According to Scholtes, this administration charge shall be a “fixed as a percentage of the total cost of administering aid under this section and the percentage shall be no more than the percentage that the county charges the state for records and reports.”
According to Scholtes, that figure is 4.65%.
“So there is an avenue there should the committee decide that they want to start that process,” Scholtes said.
Scholtes said he wanted to get that information in the policy as it was state statute.
“I think that this is awesome and there’s a lot of new people that come into some of the town boards and stuff, and it’s right there,” committee member Todd Achterberg said. “It’s spelled out. You don’t have to guess or hear from somebody what it used to be.”
Achterberg said the policy would help in the future.
The policy’s section on administration charges raised a couple of questions for Scholtes.
“Under number 12, you mention the 4.65%,” committee member Chuck Hayes said. “How often does the state change that?”
Scholtes said the state changes that percentage yearly.
Hayes asked if the policy needed a statement that reflected that.
Scholtes said the policy already covers it, because it states there would be a fixed percentage of the total cost which couldn’t exceed the percentage the county charges the state for records and reports.
“Even if that amount would change, and we stayed with that percentage, we would be alright,” Scholtes clarified.
Hayes asked if there was a downside to putting some of the state statute citations in the policy.
Scholtes said the references let people know this was the policy that governed 82.08 of the state statues.
“So everything that’s in there could be sourced back to (Wisconsin State Statute) 82.08?” Hayes asked.
Albert said it did and that the section wasn’t very long.
“Last question. Last month, the committee approved a culvert request and it was referenced that there were not the best management practices, for lack of a better term, in terms of what the town did,” Hayes began. “Does this policy address that at all? In other words, if the town didn’t carry its share of maintaining?”
Scholtes said it was basically covered underneath the section which states the town has to solicit the committee and the committee has to inspect the culvert.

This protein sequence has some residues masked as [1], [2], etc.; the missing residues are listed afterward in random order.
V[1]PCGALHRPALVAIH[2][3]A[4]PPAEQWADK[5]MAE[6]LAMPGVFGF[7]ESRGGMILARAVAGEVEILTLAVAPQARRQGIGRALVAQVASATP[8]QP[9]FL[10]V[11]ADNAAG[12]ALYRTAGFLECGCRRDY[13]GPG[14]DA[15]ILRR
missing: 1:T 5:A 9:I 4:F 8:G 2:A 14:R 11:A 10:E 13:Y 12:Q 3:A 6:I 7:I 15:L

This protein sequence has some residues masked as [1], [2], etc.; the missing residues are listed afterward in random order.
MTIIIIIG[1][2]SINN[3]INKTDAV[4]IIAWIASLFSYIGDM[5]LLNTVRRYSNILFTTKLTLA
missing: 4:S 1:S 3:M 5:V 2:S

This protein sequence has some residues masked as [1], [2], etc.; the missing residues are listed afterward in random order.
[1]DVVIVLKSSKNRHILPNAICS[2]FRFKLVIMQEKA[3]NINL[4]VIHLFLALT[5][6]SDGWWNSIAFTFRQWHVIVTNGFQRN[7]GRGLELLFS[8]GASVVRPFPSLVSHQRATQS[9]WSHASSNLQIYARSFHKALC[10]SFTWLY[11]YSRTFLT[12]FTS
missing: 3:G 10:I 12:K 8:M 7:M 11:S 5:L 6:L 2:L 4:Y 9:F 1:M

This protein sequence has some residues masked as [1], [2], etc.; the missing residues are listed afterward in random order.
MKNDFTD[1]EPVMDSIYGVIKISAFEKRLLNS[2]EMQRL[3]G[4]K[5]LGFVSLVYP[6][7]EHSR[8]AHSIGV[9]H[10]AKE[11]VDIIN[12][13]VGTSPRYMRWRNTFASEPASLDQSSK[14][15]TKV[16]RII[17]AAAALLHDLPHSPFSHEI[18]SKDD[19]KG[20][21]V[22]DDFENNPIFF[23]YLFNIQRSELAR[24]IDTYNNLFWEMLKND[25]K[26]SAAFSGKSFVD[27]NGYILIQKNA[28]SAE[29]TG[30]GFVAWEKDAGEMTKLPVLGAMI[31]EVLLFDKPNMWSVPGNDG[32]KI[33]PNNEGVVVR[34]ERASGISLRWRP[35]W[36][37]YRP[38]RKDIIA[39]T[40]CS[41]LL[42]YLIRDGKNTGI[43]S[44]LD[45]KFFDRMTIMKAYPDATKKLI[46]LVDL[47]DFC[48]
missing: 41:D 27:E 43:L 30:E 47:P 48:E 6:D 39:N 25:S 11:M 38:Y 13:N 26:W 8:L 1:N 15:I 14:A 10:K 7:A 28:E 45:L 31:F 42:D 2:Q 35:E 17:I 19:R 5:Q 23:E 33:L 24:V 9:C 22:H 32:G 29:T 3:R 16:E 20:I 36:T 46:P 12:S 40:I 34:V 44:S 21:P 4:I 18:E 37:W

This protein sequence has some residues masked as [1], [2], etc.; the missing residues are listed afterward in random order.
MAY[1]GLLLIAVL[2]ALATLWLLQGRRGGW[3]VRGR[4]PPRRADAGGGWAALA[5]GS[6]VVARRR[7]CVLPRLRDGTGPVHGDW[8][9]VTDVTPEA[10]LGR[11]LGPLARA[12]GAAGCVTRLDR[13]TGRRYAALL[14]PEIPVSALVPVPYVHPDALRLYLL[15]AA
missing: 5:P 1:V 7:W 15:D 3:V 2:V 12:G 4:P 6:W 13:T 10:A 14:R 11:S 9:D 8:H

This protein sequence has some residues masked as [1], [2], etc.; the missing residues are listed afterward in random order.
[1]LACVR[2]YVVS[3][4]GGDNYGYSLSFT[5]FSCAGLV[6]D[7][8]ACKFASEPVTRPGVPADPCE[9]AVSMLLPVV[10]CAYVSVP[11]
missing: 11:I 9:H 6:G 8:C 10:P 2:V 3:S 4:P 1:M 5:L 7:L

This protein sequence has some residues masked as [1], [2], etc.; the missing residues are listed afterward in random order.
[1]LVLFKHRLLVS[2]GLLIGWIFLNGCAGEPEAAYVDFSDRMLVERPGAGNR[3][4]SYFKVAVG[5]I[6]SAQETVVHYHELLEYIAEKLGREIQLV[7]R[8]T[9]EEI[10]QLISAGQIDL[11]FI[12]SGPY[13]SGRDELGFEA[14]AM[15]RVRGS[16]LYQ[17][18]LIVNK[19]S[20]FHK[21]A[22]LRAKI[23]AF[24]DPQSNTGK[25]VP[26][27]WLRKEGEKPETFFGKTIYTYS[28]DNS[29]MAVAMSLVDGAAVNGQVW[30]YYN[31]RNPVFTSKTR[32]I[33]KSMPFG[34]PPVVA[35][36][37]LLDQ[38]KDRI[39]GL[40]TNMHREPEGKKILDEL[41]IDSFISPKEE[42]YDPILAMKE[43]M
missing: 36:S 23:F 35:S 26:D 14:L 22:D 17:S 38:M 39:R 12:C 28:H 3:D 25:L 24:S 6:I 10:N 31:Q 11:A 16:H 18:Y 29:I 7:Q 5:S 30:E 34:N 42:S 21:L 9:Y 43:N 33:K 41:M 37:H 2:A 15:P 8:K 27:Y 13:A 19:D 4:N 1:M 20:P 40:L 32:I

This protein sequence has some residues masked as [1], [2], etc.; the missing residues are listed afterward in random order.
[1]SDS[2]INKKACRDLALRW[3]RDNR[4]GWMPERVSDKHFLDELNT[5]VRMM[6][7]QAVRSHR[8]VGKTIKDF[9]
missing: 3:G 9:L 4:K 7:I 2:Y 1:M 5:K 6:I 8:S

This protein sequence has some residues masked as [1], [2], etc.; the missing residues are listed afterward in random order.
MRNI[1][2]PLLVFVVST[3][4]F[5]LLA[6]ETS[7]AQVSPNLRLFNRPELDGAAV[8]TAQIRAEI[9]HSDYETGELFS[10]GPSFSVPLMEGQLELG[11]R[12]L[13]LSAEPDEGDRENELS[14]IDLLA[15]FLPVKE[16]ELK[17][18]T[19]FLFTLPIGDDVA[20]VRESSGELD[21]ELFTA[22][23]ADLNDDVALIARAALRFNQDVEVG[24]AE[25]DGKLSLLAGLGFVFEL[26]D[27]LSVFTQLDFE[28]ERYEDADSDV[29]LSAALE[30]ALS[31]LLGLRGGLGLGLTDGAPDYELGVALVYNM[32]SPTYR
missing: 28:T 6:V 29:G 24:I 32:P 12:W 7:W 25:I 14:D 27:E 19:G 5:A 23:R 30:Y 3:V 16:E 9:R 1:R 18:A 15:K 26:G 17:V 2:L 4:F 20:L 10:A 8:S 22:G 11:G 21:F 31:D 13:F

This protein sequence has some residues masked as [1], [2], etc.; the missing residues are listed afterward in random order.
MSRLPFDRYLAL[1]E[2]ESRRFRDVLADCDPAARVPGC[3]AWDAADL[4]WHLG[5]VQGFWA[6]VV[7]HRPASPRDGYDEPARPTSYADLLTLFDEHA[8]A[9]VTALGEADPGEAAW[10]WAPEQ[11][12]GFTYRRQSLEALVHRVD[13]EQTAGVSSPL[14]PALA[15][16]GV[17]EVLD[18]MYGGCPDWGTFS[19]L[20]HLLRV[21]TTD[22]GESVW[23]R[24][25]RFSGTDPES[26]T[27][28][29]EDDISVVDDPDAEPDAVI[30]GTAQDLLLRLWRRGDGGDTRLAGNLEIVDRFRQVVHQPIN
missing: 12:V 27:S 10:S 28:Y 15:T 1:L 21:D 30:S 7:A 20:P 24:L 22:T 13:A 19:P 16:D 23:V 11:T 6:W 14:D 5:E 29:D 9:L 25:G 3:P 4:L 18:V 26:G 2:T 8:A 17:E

“Chuck opened the door, I wanted to ask when it would be appropriate to ask to comment on that culvert that we did on June 18,” committee member Jerry Burkett said. “It’s come to my attention that one of the reasons that it was a plug was the fact that public service buried their line right through the middle of the culvert.”
Scholtes said he wasn’t familiar with the issue.
“The Town of Washington is pursuing that,” Vilas County supervisor Holly Tomlanovich said. “They are pursuing it because they feel that there may be some liability on the part of Wisconsin Public Service.”
“That being said, if the Town of Washington pursues some of those costs, is there a chance that that will carry forth onto the highway commission and our budget?” Burkett asked.
Scholtes said he would have to check with the Town of Washington.
“I guess this is my request then to do so,” Burkett said. “Because I have from a pretty good source that the powerline went right through the middle of that, and that’s what caused the break, the blockage.”
The question about who inspected culverts in smaller towns that had either a limited or no road crew was brought the committee’s attention.
Scholtes said it was still the town’s responsibility, whether they contracted the county to do it or a private individual.
Hayes asked if Scholtes was looking for approval of the policy, and when Scholtes confirmed, moved to do so.
The motion was seconded by Achterberg and passed unanimously.
Kayla Houp may be reached via email at [email protected]